By now, you’ve heard these stories. You’ve probably experienced the shortages yourself. But step back to consider how quickly that system failed us. Within the span of a few weeks, vast and complex supply chains required to bring necessities to communities across the world simply broke. These are perhaps the most obvious failures of centralization — centralized approaches to manufacturing, supply chains, and distribution led to several single points of failure across the industry.
But when we think of centralized systems that can be vulnerable during a global event, we often forget to include cities. Never before has the impact of centralization within metropolitan areas been more apparent. Designed for high population density due to an outdated need for us to all be proximally located for work, cities became high-risk zones of contagion during the pandemic.
Rather than risk their health during their commute or while working in their office, workers who were able to do so, elected to remain at home with the support of their leadership. Office buildings in major metropolitan areas across the world were suddenly empty. The on-site technology, tools, resources and physical space, unnecessary.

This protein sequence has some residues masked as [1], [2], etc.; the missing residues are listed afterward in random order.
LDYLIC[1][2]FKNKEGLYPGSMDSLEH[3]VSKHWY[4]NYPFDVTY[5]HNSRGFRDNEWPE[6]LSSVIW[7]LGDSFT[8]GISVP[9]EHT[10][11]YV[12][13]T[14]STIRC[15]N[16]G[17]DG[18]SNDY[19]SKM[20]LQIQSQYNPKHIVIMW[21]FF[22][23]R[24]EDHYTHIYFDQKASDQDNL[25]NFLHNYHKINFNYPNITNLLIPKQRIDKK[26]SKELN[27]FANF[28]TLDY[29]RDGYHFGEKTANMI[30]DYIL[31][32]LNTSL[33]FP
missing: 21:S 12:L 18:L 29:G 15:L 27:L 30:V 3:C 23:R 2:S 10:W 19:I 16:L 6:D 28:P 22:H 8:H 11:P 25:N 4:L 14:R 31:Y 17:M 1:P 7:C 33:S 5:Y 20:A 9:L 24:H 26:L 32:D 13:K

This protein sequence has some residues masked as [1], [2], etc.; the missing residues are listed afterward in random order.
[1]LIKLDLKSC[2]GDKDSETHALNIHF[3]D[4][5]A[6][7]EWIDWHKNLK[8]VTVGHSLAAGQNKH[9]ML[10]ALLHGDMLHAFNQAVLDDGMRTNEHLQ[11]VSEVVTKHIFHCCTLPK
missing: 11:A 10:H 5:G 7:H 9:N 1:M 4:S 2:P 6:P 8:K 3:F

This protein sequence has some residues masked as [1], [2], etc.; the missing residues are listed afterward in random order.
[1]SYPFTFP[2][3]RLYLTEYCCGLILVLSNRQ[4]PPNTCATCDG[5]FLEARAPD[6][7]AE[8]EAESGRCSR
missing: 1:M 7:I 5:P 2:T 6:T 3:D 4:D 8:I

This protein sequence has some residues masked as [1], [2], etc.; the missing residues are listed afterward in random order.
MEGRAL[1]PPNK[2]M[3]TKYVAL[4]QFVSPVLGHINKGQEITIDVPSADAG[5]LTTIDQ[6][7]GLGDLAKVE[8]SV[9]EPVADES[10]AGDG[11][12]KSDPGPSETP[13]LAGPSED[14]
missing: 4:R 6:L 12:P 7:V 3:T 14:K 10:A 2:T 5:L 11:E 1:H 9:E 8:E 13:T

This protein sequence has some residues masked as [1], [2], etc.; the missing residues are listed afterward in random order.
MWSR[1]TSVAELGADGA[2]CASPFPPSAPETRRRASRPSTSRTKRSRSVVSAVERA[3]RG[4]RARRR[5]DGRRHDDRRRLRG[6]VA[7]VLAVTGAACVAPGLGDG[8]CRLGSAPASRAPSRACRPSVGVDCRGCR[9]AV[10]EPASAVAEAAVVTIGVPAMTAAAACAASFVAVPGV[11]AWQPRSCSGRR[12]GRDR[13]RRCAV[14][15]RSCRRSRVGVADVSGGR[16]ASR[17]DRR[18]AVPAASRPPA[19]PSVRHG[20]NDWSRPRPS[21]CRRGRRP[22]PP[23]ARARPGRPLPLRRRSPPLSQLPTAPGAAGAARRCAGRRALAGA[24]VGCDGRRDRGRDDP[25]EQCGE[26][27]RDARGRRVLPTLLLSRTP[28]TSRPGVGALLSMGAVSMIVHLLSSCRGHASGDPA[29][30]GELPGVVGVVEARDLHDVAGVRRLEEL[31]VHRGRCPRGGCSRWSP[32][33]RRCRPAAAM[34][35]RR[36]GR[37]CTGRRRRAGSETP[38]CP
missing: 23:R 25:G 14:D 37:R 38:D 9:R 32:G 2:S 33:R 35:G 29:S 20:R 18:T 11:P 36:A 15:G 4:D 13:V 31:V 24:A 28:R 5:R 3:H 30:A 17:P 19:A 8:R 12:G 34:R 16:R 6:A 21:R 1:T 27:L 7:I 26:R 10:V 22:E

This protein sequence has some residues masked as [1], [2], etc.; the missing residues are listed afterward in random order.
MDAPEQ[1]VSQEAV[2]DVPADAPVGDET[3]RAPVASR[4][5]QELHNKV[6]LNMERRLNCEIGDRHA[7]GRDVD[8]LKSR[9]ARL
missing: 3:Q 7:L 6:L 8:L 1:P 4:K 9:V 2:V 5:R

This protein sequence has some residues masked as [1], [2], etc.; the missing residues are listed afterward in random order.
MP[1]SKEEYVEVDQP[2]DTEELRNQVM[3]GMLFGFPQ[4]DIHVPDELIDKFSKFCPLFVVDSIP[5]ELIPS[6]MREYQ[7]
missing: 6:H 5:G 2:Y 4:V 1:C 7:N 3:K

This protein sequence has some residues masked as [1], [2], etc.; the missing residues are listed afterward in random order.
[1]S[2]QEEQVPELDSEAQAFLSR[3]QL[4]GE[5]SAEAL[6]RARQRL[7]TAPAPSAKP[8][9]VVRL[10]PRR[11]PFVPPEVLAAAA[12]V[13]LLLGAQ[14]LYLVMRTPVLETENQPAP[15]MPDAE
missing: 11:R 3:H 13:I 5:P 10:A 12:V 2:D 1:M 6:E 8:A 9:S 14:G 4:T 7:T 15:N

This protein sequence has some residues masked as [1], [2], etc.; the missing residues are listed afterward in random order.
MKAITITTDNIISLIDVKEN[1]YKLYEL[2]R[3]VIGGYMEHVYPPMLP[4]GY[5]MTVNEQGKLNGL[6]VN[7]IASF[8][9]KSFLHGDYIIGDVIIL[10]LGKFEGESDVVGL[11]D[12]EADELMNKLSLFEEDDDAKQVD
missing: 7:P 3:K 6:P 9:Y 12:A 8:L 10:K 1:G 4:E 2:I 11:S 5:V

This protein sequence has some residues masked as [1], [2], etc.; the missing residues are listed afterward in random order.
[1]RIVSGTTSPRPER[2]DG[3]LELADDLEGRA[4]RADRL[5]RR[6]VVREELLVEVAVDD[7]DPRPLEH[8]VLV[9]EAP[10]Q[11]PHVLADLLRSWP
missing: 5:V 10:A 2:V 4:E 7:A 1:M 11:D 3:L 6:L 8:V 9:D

The once-celebrated open office floor plan — intentionally designed for collaboration, open communication and swift operations — became a liability. And many companies are predicting a work-from-home policy well into 2021. Some have even adjusted for distributed teams to continue to work well into the future.